I was sent Along the Razor’s Edge by the author for an honest review and would recommend it to lovers of Grimdark and Dark Fantasy and anyone who likes a fantasy read that’s a bit different.
Eskara is little more than a child when she is plucked from her family and home by the emperor’s agents to be taken to the sourcerers’ academy. Here she is enrolled in a brutal training regime to become what is essentially a weapon against the empire’s enemies using her, perhaps unenviable, ability to conjure fantastical powers through ingesting magical “sources”.
The novel is written from the introspective point of view of the main character Eskara and she begins with the fall of the empire she and her friend Josef have been defending with devastating effect. For their part in the last stand against the enemy army they are both taken prisoner and cast into a terrible place known as “the pit”, an underground mine where they will spend the rest of their lives in enforced hard labour surrounded by the worst of criminals. There are only three ways they can leave – to die, to defect to the enemy or escape – and there is only one of these Eskara will even consider.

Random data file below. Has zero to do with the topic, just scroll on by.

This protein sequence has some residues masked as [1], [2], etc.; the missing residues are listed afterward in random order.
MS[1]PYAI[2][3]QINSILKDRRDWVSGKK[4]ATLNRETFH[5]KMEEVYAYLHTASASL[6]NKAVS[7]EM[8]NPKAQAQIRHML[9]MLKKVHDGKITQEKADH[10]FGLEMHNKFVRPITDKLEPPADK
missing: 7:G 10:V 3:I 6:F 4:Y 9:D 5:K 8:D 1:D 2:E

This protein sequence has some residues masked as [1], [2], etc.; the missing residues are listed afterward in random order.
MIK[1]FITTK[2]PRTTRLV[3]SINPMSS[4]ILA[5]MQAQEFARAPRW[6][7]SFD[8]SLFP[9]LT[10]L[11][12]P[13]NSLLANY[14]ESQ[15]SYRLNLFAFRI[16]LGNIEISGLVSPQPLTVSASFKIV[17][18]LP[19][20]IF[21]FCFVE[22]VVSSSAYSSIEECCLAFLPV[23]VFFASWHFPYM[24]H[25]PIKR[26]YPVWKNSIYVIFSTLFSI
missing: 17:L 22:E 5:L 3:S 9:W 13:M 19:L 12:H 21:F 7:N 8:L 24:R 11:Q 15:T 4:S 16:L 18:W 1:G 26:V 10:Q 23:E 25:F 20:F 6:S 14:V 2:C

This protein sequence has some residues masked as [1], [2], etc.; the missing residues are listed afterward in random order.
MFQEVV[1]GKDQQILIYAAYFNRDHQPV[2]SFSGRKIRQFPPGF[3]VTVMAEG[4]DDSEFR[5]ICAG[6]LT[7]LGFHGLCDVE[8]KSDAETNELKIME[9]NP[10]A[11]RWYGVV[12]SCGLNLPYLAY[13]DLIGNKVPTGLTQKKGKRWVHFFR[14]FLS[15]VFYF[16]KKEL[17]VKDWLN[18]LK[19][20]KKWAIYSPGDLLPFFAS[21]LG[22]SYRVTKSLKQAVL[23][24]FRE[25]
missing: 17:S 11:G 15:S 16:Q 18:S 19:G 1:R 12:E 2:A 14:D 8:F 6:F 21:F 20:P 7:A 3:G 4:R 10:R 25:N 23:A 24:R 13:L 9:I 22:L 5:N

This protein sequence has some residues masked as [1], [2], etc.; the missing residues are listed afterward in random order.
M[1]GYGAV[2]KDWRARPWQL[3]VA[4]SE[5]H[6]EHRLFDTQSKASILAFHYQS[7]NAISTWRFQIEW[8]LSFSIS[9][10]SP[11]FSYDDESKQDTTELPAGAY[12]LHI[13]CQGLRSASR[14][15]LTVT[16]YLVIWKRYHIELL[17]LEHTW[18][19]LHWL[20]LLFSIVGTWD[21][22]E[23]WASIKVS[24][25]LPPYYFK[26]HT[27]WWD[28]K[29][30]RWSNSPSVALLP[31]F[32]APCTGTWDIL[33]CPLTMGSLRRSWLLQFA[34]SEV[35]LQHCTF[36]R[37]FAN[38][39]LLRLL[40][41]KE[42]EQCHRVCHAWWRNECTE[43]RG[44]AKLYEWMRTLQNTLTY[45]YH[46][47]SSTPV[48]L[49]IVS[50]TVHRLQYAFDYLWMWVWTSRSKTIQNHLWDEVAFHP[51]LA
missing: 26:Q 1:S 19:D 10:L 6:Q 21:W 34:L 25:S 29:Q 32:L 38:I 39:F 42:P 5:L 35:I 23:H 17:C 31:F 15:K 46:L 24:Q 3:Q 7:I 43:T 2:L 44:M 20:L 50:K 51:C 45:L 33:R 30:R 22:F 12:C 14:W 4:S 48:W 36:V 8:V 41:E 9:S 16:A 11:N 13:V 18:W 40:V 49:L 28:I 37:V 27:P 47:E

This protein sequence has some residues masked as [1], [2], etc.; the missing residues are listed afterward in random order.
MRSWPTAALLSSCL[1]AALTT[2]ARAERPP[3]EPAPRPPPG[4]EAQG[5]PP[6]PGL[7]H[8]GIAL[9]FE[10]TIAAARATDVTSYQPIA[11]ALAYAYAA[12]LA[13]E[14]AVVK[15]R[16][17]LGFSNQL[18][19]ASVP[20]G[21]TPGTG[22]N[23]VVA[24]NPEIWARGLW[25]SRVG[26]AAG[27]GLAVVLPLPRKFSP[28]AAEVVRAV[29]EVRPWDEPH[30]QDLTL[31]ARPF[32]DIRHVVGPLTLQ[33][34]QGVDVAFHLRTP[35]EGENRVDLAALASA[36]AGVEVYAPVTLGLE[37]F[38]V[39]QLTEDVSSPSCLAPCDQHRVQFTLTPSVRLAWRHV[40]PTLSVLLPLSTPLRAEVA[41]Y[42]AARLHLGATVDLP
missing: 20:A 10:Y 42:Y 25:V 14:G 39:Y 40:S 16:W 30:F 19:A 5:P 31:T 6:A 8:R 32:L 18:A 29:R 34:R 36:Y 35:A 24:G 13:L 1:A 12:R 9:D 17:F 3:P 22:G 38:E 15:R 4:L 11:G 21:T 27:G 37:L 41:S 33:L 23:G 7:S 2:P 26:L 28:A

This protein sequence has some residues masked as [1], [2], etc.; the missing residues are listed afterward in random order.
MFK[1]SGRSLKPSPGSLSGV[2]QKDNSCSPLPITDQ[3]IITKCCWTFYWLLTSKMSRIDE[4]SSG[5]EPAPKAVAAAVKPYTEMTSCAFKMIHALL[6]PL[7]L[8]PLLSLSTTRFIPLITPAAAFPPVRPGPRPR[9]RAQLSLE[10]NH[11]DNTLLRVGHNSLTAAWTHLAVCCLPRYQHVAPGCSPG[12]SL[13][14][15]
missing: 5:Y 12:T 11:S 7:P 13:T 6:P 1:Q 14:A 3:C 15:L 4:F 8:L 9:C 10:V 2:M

Although not much more than a child Eskara, now fifteen, is very stubborn and sometimes acts impulsively and not always sensibly. The older and wiser Eskara, who is telling the tale often comments on her regret of not having done things differently and gives hints of the far reaching consequences of some of her younger self’s less astute actions and it is this that drew me in. These little asides by a woman who has quite possibly grown, through no real fault of her own, to be a monster. Eskara hints at some of the terrible things she has done, and also some of the terrible things that have been done to her, leaving me wanting to know more.
This novel is beautifully and skilfully written. The descriptions of the pit and the people in it are so cleverly woven into the story I never felt I was being swamped with descriptive information and yet I could almost feel the claustrophobia of being imprisoned in a place with no fresh air, daylight or sanitation and feel the despair of the prisoners.
Needless to say I can’t wait for book two and to see what happens to Eskara and this novel gets five big, fat stars from me!